Constitution Day, September 17th. This day commemorates the signing of one of the most important and influential documents in American history, the Constitution. We celebrate this day as a reminder of how this country was founded.

Originally called “I Am an American Day” the tradition started in 1940 on the third Sunday in May. In 1952, Congress moved it to September 17th and it was termed “Citizenship Day”. However, in 2004, Congress again changed the name to “Constitution Day and Citizenship Day”.

The concept of intellectual property protection had become part of the states’ laws; however, they became nationalized when intellectual property rights were included in the Constitution. By 1787, a majority of the states had copyright laws already in effect but those laws differed from state to state. James Madison and Charles Pinckney both provided proposals concerning intellectual property rights for inclusion into the Constitution. The patent and copyright clause can be found under Article I, Section 8, Clause 8 of the Constitution and states:

Congress shall have the Power… To promote the Progress of Science and useful Arts, by securing for limited Times to Authors and Inventors the exclusive Right to their respective Writings and Discoveries.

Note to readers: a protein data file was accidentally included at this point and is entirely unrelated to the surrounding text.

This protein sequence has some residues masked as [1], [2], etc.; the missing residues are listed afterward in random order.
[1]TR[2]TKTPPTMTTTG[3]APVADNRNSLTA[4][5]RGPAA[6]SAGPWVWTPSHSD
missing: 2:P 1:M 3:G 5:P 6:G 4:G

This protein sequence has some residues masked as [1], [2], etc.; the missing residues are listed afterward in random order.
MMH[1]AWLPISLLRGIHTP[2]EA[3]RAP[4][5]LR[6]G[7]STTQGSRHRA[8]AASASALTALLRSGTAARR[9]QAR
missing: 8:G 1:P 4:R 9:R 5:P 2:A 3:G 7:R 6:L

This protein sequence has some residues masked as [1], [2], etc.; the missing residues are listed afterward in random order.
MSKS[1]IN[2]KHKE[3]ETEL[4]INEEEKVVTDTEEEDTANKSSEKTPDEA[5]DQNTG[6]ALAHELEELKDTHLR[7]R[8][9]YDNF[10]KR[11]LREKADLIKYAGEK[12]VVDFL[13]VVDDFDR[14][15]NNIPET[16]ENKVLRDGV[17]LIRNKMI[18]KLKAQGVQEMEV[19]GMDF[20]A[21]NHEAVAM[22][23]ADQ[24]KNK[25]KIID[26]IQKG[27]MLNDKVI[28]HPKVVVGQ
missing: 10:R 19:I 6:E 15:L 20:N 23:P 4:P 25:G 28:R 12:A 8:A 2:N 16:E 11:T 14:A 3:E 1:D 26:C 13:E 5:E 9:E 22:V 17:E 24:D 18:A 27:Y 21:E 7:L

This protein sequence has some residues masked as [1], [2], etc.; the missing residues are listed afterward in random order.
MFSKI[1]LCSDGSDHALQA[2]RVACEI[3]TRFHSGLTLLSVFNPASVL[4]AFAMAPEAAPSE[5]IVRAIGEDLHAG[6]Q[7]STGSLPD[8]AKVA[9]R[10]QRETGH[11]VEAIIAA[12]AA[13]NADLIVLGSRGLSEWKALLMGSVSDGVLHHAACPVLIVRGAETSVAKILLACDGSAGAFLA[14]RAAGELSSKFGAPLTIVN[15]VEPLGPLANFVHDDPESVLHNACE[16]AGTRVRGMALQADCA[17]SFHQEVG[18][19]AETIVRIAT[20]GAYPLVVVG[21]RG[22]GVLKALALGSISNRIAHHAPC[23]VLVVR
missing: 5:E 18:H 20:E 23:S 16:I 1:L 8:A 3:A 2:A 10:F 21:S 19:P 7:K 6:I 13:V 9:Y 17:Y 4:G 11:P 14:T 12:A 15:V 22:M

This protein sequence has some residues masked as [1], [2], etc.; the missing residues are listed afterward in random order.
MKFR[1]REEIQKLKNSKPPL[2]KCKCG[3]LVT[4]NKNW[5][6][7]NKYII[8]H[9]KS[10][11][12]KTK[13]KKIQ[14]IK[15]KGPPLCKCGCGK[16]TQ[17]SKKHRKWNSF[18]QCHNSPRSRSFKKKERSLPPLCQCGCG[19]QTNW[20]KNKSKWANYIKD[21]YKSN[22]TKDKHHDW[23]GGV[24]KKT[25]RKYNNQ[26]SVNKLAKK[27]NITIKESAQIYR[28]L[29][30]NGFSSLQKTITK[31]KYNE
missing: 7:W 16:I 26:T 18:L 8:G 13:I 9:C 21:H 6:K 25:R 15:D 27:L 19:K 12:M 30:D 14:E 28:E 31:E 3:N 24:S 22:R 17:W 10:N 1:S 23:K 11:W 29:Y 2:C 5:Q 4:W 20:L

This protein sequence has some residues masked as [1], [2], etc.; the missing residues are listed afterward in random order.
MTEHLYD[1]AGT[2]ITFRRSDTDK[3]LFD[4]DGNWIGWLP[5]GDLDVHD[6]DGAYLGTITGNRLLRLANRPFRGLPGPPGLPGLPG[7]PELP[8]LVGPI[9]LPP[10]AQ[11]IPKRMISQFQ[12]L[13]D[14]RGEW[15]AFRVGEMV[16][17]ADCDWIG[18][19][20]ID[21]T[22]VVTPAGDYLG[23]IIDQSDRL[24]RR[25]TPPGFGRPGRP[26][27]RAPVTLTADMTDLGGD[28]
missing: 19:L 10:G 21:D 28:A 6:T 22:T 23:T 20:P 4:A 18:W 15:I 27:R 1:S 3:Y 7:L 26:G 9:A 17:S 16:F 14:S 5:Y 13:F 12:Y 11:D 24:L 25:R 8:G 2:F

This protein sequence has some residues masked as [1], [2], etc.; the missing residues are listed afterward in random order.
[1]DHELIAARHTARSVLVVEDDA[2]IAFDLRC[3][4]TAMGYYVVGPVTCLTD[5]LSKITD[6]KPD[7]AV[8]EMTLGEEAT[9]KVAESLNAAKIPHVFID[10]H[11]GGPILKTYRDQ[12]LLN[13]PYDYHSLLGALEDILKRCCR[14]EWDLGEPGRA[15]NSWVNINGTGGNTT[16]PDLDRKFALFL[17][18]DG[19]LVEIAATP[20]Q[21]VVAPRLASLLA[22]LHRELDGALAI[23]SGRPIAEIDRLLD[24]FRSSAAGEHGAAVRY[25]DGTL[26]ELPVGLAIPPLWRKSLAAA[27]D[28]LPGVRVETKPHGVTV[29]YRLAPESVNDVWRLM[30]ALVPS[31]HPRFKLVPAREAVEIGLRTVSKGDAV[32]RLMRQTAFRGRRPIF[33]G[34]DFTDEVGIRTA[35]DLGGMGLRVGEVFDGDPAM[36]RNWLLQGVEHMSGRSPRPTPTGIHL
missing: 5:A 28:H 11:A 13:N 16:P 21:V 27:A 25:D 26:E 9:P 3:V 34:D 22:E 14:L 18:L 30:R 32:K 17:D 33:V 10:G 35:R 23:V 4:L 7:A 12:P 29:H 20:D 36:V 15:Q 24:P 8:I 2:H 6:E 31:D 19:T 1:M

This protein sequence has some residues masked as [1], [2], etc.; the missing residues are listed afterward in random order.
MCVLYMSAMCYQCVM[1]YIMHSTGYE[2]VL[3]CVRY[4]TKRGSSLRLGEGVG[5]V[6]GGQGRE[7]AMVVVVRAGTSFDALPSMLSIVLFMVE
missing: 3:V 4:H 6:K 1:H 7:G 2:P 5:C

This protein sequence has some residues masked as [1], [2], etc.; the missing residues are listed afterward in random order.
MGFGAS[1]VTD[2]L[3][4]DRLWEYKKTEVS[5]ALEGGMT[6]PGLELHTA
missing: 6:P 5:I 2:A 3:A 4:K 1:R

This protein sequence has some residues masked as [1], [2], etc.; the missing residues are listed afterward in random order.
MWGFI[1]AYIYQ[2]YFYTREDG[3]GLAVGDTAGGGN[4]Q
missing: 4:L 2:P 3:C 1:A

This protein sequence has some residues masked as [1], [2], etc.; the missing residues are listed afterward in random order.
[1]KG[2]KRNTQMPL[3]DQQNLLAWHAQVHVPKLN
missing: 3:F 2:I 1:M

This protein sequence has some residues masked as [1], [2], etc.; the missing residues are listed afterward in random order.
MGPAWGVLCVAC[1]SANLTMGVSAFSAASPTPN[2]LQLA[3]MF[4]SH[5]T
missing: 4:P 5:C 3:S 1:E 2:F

This clause allows inventors to protect their intellectual property along with the prospective earnings from their invention for a specified period of time. Many of the Founding Fathers were adamant about protecting intellectual property. In George Washington’s first Annual Message he urged Congress to pass legislation to protect patents and copyrights. Washington furthered this request by passing the patent act.

On April 10, 1790, President George Washington passed the first United States Patent Act, which provided inventors’ patent rights to their creations and paved the way for the modern American patent system. Under this act, the Department of State formed the Patent Board consisting of Secretary of State Thomas Jefferson, Secretary of War Henry Knox, and Attorney General Edmund Randolph.

On December 5, 1791, the Bill of Rights was published. In Article 9, James Madison suggested term limits be put on intellectual property. “Monopolies may be allowed to persons for their own productions in literature, and their own inventions in the arts, for a term not exceeding –years, but for no longer term, and no other purpose.”

The Constitution was signed 231 years ago. While a lot has changed since then, one thing remains the same, “the patent system added the fuel of interest to the fire of genius” – Abe Lincoln.

Suiter Swantz IP is a full-service intellectual property law firm, based in Omaha, NE, serving all of Nebraska, Iowa, and South Dakota. If you have any intellectual property questions or need assistance with any patenttrademark, or copyright matters and would like to speak with one of our patent attorneys, please contact us.